63. Robert Baxter, Narrative of Facts, ed. 2, 1833, p. xxviii; cf. C. Kegan Paul, op. cit., p. 29, as above in note 39.

64. Baxter, as cited.

65. Baxter, op. cit., p. 133.

66. Baxter, op. cit., p. 95.

67. Can the mind help going back to the vivid description which Irenaeus gives us of how Marcus the Magician made his women prophesy (Irenxus, Adv. Hcer., I, 13, 3)? "Behold," he would say after rites and ceremonies had been performed fitted to arouse to great expectations, "grace has descended upon thee; open thy mouth and prophesy!" "But when the woman would reply,'I have never prophesied and do not know how!' he would begin afresh with his incantations so as to astonish the deluded victim, and command her again, 'Open thy mouth, and speak whatever occurs to thee and thou shalt prophesy.' She then, vainly puffed up and elated by these words and greatly excited by the expectation of prophesying, her heart beating violently, reaches the requisite pitch of audacity, and idly as well as impudently utters some nonsense as it happens to occur to her, such as might be expected from one heated by an empty spirit. And then she reckons herself a prophetess."

68. Henderson, op. cit., p. 125.

69. The literature on Edward Irving and Irvingism will be found noted with sufficient fulness in The New Schaff-Herzog Encyclopedia of Religious Knowledge, vol. II, p. 459, and vol. VI, p. 34; and at the head of the article on Irving in Herzog-Eauck. The primary literature on the Scotch movement is given in the footnotes to the brief account of it inserted by William Hanna at pp. 175-183 of his Letters of Thomas Erskine of Linlathen from 1800 till 1845, 1877. For an almost world-wide recent recurrence of phenomena similar to the Irvingite "gifts," especially "speaking with tongues," see the informing article of Frederick G. Henke, "The Gift of Tongues and Related Phenomena at the Present Day," in The American Journal of Theology, April, 1000, XIII, 2, pp. 193-206. Henke gives references to the primary literature. For a first-hand account of some related phenomena in connection with a great revival in Kentucky in 1801-1803, see the letter of Thomas Cleland on "Bodily Affections produced by Religious Excitement," printed in The Biblical Repertory and Princeton Review for 1834, vol. VI, pp. 336 ff.; references to further first-hand accounts of the Kentucky phenomena are given by William A. Hammond, M.D., Spiritualism and Allied Causes and Conditions of Nervous Derangement, 1876, pp. 232 ff. See also Catherine C. Cleaveland, The Great Revival in the West, I79S~T8oj, 1916. The judicious remarks of Charles Hodge on "The Disorders Attending the Great Revival of 1740-1745," in his The Constitutional History of the Presbyterian Church in the United States of America, 1857, vol. II, pp. 65 ff., should be read along with the account of them given by Jonathan Edwards. On the physical accompaniments of John Wesley's preaching at Bristol, chiefly in 1739, see an account in Tyerman, The Life and Times of the Rev. John Wesley,11880, vol. I, pp, 255-270. Compare note 7, on p. 288. NOTES TO LECTURE V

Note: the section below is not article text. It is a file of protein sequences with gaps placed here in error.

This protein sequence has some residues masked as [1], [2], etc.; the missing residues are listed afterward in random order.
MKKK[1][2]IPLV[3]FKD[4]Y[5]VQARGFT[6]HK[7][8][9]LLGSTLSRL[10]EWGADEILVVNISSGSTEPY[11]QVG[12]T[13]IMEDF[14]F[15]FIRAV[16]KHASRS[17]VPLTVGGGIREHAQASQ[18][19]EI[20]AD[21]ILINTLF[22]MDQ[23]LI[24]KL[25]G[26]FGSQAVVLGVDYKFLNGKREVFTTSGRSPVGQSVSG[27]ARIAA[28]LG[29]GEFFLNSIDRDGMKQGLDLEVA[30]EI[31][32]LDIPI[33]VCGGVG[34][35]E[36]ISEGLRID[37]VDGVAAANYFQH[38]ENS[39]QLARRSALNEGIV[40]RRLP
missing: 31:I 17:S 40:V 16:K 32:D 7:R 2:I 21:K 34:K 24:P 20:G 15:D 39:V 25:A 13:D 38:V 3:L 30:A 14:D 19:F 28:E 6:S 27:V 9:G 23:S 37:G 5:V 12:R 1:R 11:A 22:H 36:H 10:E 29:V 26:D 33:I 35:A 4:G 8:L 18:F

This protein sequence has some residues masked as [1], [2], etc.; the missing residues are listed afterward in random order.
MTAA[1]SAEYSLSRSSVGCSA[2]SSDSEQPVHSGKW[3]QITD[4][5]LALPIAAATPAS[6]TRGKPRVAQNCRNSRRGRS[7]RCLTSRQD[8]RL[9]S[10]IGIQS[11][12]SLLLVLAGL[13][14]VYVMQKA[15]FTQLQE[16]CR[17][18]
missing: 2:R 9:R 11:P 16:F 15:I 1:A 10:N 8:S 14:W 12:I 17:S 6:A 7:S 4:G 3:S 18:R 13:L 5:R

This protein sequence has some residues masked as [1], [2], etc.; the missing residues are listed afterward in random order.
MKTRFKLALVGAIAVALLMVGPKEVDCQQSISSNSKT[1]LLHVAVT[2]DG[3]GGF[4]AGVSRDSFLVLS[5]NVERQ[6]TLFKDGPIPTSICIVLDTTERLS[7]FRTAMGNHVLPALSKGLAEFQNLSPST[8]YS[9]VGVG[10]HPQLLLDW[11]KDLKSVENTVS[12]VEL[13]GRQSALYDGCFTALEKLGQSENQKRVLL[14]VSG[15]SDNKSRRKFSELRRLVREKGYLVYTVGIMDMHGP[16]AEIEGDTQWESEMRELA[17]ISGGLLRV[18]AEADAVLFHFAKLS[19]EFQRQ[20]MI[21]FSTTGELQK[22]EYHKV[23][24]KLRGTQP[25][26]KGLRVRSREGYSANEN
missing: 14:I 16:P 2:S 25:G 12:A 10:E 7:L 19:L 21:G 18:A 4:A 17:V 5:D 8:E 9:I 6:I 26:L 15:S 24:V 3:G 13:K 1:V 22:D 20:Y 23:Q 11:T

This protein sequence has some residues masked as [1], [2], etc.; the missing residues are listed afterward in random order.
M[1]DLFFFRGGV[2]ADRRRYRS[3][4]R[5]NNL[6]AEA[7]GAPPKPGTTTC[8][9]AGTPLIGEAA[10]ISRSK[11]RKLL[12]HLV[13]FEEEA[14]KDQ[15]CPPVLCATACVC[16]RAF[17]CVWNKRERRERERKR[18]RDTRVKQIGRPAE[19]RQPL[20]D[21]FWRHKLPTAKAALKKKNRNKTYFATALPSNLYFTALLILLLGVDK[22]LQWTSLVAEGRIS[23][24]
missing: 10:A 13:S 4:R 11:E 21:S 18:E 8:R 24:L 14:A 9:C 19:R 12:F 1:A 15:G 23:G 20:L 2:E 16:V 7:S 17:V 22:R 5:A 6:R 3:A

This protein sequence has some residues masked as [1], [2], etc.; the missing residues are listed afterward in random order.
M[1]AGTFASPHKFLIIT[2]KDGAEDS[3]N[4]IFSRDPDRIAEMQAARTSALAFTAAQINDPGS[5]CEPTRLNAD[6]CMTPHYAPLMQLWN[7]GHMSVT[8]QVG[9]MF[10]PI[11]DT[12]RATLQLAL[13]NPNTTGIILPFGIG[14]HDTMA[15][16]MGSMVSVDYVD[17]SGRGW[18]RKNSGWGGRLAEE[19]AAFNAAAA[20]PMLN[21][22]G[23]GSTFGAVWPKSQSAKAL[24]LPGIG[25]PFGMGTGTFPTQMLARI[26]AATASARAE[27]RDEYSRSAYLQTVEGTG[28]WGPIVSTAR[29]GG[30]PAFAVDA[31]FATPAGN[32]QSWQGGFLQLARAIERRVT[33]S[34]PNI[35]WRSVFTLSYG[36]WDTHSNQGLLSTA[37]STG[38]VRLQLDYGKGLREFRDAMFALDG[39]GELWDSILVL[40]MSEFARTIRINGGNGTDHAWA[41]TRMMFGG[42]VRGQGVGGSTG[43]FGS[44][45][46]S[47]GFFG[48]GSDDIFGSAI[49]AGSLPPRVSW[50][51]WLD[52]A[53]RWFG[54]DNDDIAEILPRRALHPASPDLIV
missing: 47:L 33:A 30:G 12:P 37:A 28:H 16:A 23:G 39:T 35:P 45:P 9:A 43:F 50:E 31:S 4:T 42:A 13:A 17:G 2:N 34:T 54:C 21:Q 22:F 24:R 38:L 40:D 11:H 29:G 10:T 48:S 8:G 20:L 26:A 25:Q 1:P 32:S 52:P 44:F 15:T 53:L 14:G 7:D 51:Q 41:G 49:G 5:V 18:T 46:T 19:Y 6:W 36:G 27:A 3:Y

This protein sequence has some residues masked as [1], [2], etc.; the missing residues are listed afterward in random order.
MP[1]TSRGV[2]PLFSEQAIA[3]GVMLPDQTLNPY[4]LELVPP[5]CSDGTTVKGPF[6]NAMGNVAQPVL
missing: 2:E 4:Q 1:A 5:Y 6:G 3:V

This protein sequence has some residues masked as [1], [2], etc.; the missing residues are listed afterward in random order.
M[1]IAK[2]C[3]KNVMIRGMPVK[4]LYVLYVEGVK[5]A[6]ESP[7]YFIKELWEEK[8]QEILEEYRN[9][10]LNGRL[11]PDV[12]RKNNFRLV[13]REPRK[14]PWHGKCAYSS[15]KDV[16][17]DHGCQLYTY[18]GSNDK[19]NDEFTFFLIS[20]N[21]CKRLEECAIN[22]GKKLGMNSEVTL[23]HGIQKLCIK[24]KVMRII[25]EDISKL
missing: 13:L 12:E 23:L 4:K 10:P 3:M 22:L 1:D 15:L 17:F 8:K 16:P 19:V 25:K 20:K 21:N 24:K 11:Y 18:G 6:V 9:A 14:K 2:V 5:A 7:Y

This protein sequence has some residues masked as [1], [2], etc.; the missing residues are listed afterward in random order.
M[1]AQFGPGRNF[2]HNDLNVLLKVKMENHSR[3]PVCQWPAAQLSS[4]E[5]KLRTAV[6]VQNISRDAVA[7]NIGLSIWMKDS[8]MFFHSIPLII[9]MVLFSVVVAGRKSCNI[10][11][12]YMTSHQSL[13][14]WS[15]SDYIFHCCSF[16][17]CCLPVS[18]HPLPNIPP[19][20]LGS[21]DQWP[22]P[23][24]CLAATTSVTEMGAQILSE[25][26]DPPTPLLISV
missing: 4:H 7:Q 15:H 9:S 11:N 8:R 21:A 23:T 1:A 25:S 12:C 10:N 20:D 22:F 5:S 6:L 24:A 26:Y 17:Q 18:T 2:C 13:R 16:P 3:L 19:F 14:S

FAITH-HEALING

1. The Natural History of Immortality, by Joseph William Reynolds, M.A., rector of St. Anne and St. Agnes with St. John Zachary, Gresham St., London, and prebendary of St. Paul's Cathedral, 1801, p. 286.

2. These facts are taken from a paper by R. Keiso Carter, The Century Magazine, March, 1887, vol. XI, p. 780.

3- P-13.

4. January, 1884; vol. V, p. 49.